US companies re-examining Chinese supply chains, top shipping boss says
US companies are starting to cut their reliance on Chinese supply chains and seek out alternative shipping routes in Asia as relations between the two superpowers deteriorate, according to the head of one of the world’s biggest container companies.
Rodolphe Saadé, chief executive of France’s CMA CGM, predicted that the overhaul would take several years because potential beneficiaries like India, or south-east Asian countries such as Vietnam and Thailand, still lack the infrastructure to accommodate the very largest container ships.
“We have clients telling us they do not want to put all their eggs in one basket in China, so they are looking for other solutions,” he said in an interview.
“The movement has begun, but not yet at large volumes. It will take time. Maybe in five or 10 years, if India and south-east Asia build port terminals that can accommodate large ships, then they will play a different, bigger role,” he added. Saadé did not name any of the US companies.
The Covid-19 pandemic and the Russian invasion of Ukraine have highlighted the risks of global supply chains underpinning everything from energy to medical supplies.
The motivation for companies to examine their supply chains in China has been heightened by fears over the economic and political fallout were Beijing to order an invasion of Taiwan, a democratically ruled country over which China has long claimed sovereignty.
Shipping companies have been one of the biggest winners from globalisation but are now facing the abrupt end of a three-year boom that delivered record profits.
The pandemic-driven disruption that drove freight rates higher has eased as Covid-19 restrictions end and consumers cut back spending.
The slowdown left CMA CGM with its first contraction since the pandemic-induced boom, with revenues dropping 3.6 per cent in the fourth quarter to $16.9bn. Profits also declined to $3bn, with margins sliding to 33.7 per cent from 46 per cent in the third quarter.
AP Møller-Maersk and MSC Mediterranean Shipping Company have also been hit by the steep drop in freight rates over the last six months. On routes from China to the US west coast, these are 85 per cent below their peak.
The shipping industry has long been prone to boom-and-bust cycles. “After what we’ve experienced in the past two and a half years, anything that happens after that is a hard landing,” Saadé said.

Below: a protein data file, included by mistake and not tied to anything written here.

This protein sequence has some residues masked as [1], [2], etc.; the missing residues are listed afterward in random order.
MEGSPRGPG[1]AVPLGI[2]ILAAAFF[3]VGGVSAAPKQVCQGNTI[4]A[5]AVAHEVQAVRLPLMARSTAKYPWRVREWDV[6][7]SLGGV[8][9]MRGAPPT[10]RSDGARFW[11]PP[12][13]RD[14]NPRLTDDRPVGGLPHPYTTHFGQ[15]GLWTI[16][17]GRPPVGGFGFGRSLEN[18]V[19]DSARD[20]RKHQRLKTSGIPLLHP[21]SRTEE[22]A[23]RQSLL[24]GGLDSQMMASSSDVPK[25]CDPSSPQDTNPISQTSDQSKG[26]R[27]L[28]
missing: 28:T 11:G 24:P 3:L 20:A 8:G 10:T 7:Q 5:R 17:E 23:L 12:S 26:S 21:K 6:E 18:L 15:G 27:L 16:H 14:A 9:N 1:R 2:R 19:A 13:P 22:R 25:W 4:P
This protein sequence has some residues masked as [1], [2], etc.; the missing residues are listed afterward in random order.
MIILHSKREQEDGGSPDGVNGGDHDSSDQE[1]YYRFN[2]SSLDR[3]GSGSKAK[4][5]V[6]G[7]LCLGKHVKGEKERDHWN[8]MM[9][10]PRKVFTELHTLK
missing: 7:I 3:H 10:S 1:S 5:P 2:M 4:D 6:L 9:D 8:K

The boom helped drive CMA CGM to a record net profit of $24.9bn last year, while revenue rose 33 per cent to $74.5bn. Ebitda profit margins hit almost 45 per cent last year, up from 12.4 per cent in 2019, before the pandemic.
Saadé said that about 10 per cent of group profit would be paid out in dividends, with the rest reinvested in the business. Given the Saadé family own 73 per cent of the group, they have been spectacular winners from the shipping boom. The family has a net worth of almost $24bn, according to Bloomberg.
Although the shipping group does not give specific guidance, Saadé projected CMA CGM would turn a profit again this year, adding he was optimistic that the US would avoid a recession.
Next year could be a tougher, however, as shipping companies take delivery of new vessels equipped to meet stricter environmental standards, causing a potential overcapacity problem, he added.
Like other shipping executives, Saadé argued that a shift away from China, particularly among US companies, did not signal an end to globalisation, but an evolution towards more regional supply chains.
Rolf Habben Jansen, the chief executive of German shipping group Hapag-Lloyd, said this week that India could be one of the big beneficiaries.
“Certainly a lot of people are looking at India as an alternative or an addition to China,” Habben Jansen said.
Like its rivals, CMA CGM has been using the cash amassed during the boom to fund an acquisition spree. It has acquired more port infrastructure and is diversifying with a big push into logistics businesses, including “last mile” delivery operations as well as other forms of freight such as air cargo. It bought a 9 per cent stake in Air France-KLM as part of a partnership with the airline group.
“We will continue to do acquisitions in our core businesses,” said Saadé.
Additional reporting by Oliver Telling
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